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Moliere
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« on: November 08, 2008, 10:19:33 PM »

Recent bailouts:

# $29 billion for Bear Stearns
# $143.8 billion for AIG (thus far, it keeps growing)
# $100 billion for Fannie Mae
# $100 billion for Freddie Mac
# $700 billion for Wall Street, including Bank of America (Merrill Lynch), Citigroup, JP Morgan (WaMu), Wells Fargo (Wachovia), Morgan Stanley, Goldman Sachs, and a lot more
# $25 billion for The Big Three in Detroit
# $8 billion for IndyMac
# $150 billion stimulus package (from January)
# $50 billion for money market funds
# $138 billion for Lehman Bros. (post bankruptcy) through JP Morgan
# $620 billion for general currency swaps from the Fed

Rough total: $2,063,800,000,000   crybaby
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Mithridates
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« Reply #1 on: November 09, 2008, 12:50:16 AM »

I'd rather call it 2.0638 x 1012. It doesn't seem so bad that way.
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brettmcd
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« Reply #2 on: November 09, 2008, 01:08:26 AM »

I know, that total is insane, and not one cent of it should be spent in those ways.
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« Reply #3 on: November 09, 2008, 01:55:49 AM »

I'd be happy with a $5 billion bailout for my self....
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« Reply #4 on: November 09, 2008, 05:24:32 AM »

Hell, I'd be happy with $200,000  bailout for myself. Tongue
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CSL
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« Reply #5 on: November 09, 2008, 05:28:23 AM »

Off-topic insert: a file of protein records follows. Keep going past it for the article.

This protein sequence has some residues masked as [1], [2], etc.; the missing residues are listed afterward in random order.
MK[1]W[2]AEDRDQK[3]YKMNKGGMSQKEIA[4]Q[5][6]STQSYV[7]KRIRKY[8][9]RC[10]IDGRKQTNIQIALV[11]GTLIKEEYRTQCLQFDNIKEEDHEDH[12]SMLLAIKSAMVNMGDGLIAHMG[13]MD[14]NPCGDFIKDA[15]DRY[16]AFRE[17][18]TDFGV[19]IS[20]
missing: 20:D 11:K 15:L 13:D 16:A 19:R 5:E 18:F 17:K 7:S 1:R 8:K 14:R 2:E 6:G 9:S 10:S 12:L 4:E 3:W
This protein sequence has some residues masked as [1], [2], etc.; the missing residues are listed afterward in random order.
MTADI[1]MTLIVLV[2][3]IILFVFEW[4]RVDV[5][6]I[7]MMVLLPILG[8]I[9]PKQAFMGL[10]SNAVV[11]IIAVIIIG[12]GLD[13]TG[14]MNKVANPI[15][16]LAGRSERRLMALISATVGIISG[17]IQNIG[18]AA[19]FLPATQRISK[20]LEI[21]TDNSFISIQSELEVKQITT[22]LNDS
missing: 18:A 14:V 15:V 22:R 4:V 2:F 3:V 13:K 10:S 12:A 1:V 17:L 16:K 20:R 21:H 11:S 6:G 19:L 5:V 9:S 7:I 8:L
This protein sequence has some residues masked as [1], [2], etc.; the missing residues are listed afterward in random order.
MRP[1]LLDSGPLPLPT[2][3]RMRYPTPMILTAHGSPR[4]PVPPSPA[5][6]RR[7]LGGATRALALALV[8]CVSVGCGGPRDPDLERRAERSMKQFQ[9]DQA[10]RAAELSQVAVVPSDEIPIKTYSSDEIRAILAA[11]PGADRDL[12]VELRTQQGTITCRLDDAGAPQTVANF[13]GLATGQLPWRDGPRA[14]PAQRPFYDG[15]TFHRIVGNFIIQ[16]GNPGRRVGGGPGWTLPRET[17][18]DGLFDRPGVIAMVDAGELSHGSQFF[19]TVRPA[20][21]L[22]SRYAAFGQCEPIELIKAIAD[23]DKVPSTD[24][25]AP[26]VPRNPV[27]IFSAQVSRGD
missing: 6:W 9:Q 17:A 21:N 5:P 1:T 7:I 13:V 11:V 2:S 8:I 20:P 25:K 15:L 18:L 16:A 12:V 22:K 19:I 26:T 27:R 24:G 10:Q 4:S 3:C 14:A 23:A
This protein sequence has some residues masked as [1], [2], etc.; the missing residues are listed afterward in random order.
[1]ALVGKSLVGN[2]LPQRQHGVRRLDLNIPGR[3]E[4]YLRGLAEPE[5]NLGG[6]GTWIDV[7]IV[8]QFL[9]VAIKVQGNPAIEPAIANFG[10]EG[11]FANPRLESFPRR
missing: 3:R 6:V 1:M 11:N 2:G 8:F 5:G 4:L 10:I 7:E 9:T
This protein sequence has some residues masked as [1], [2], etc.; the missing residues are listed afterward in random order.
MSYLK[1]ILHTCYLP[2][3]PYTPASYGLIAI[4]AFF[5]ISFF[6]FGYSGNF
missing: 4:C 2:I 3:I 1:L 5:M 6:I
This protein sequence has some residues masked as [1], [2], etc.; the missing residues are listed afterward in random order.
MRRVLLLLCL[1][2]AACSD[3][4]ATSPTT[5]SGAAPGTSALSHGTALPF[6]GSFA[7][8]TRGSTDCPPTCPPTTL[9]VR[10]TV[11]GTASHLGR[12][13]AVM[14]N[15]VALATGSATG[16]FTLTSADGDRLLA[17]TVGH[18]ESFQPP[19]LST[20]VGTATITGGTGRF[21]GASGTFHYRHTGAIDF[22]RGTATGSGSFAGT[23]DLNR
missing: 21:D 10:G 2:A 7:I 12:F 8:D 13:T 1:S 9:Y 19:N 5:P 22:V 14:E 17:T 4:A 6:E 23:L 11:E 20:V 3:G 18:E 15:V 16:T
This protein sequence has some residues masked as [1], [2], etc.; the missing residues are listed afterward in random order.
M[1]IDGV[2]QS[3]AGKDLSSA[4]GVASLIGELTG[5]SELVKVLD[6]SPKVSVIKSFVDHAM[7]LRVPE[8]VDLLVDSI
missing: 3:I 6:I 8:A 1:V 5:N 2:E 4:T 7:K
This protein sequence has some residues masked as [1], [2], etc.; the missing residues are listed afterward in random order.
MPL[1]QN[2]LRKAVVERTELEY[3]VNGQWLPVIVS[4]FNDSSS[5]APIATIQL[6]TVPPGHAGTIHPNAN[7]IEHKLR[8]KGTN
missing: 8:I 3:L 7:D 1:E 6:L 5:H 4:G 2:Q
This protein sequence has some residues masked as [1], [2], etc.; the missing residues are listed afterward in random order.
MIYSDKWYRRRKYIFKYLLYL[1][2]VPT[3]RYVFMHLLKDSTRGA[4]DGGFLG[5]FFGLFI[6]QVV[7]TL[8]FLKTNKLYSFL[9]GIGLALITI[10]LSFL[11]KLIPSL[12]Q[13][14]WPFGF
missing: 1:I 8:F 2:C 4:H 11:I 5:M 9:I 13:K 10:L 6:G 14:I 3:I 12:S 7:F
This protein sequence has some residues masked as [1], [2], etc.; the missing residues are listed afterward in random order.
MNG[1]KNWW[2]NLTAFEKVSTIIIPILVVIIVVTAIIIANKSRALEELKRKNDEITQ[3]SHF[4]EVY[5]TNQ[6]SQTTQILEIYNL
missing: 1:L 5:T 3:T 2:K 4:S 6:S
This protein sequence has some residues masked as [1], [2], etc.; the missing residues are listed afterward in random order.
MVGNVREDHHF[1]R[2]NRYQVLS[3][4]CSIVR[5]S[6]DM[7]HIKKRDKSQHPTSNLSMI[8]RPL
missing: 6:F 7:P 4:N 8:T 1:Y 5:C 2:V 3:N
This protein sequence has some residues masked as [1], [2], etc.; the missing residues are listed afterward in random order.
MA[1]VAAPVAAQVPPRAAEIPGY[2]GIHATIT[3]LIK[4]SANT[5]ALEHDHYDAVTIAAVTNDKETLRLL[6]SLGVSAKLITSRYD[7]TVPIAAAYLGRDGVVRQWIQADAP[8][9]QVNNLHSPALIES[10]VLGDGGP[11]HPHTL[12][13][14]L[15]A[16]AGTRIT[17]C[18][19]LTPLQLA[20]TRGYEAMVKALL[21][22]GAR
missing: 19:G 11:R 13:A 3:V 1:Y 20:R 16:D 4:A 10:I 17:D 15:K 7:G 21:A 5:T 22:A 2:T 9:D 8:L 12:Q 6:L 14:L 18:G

Quote from: brettmcd on November 09, 2008, 01:08:26 AM

I know, that total is insane, and not one cent of it should be spent in those ways.

Yeah, maybe not all of it was needed, but I think its pretty clear the way things were heading that a very large stimulus package was needed. I know you'll disagree with me, and thats fine, but you're wrong. All these billions to my knowledge have kept the credit market from collapsing and getting us into a worse mess than the Great Depression.

We should be pillorying Bush and Clinton advisors over this. Hopefull Obama can dig us out of the hole, though it will probably take two terms to do. At least I live in the industrial country least affected by this crisis.

The only thing I'm worried about is the fact that Obama will need to probably do some general tax increases and they'll be needed, but Americans don't seem to realize yet that having the lowest tax levels in the post-industrial world has got to end if the government is going to remain able to pay bills in the long term. Again, you can disagree with me on this as cutting some of the social programs would largely solve these issues (and we could have a discussion about that), but that doesn't seem realistic or even feasible.
« Last Edit: November 09, 2008, 05:32:02 AM by CSL » Logged
brettmcd
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« Reply #6 on: November 09, 2008, 05:59:52 AM »

Quote from: CSL on November 09, 2008, 05:28:23 AM

Quote from: brettmcd on November 09, 2008, 01:08:26 AM

I know, that total is insane, and not one cent of it should be spent in those ways.